I get questions all the time about my photography and what sets me apart from most photographers. A lot of it has to do with the lighting and I thought I’d show you a few photos of natural lighting and off camera flash photography side by side so you can see the difference. All these photos were shot one frame apart and are simply a product of a light’s misfire. It doesn’t happen often, but I thought I’d show you so you can see the difference between “natural lighting” and “off camera flash” photography.
Check out the amazing difference a portable light makes to this photo;
I see that a lot of wedding couples are looking for “natural light” photography. That’s what this looks like;
The photos with added off camera flash have more contrast, more “pop” and a lot more drama. It’s also the only way to insure you can get sky into a scene the way our wonderful eyes see it. For those of you who don’t know what off cameral flash photography means, it means that the flash providing that bit of drama and pop to the photo was not from a flash on my camera. I always carry a portable flash that I can trigger from my camera allowing for better control and better flash reach. Most on camera flashes are not powerful enough to make much of a difference outdoors anyway. If you ever see a photographer wandering around Detroit with what appears to be a satellite dish, odds are it’s either an off camera flash or there’s a REALLY good game on and they want to make sure they are getting excellent reception to listen to it 😉
Here’s another example from a wedding with and without off camera flash. What your eye would see in real life is closer to what the off camera flash produces (without quite as much drama obviously). It’s harder to catch moments (and I still shoot those regardless of perfect lighting or not), but once you get used to seeing light look spectacular, it’s awfully hard to go back!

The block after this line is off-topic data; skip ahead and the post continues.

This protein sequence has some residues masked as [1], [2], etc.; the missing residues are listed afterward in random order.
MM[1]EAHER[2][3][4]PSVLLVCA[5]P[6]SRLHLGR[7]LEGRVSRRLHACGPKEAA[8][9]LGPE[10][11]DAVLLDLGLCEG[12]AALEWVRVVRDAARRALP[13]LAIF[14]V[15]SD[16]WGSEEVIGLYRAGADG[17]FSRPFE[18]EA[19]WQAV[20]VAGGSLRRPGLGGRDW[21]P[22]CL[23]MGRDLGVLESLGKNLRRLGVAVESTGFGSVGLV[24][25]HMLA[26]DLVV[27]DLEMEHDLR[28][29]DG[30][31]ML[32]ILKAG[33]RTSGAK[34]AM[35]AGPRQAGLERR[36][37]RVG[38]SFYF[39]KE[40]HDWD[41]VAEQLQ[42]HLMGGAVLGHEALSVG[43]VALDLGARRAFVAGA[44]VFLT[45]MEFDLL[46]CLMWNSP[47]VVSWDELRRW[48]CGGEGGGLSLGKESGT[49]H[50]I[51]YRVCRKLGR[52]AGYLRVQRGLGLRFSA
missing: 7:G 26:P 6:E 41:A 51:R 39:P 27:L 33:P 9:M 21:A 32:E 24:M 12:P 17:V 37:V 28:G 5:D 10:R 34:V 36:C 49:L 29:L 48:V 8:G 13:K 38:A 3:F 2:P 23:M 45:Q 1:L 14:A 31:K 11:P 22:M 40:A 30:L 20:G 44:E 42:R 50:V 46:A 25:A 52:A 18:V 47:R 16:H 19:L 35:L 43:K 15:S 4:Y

Here are a few samples with seniors;
or do you prefer this natural version?
Off camera flash, even on a cloudy day will fill in the shadows under the subject’s eyes. It also lets me shoot into the sun so my clients aren’t stuck facing the sun as the only way to light a subject.
This was a cloudy day and the difference is much more subtle, but still noticeable. Do you see how the off camera flash evens out his skin tones a bit?
A portable flash, or off camera lighting also evens out shadows in my background for a cleaner look. Again, this is a subtle difference, but having beautifully lit photos is one of the many things that sets my work apart from those that don’t know how to make light do exactly what they want… every time and within two shots.
Hope you enjoyed the tutorial so you can see what natural light photography looks like versus using off camera flash in your portrait photography.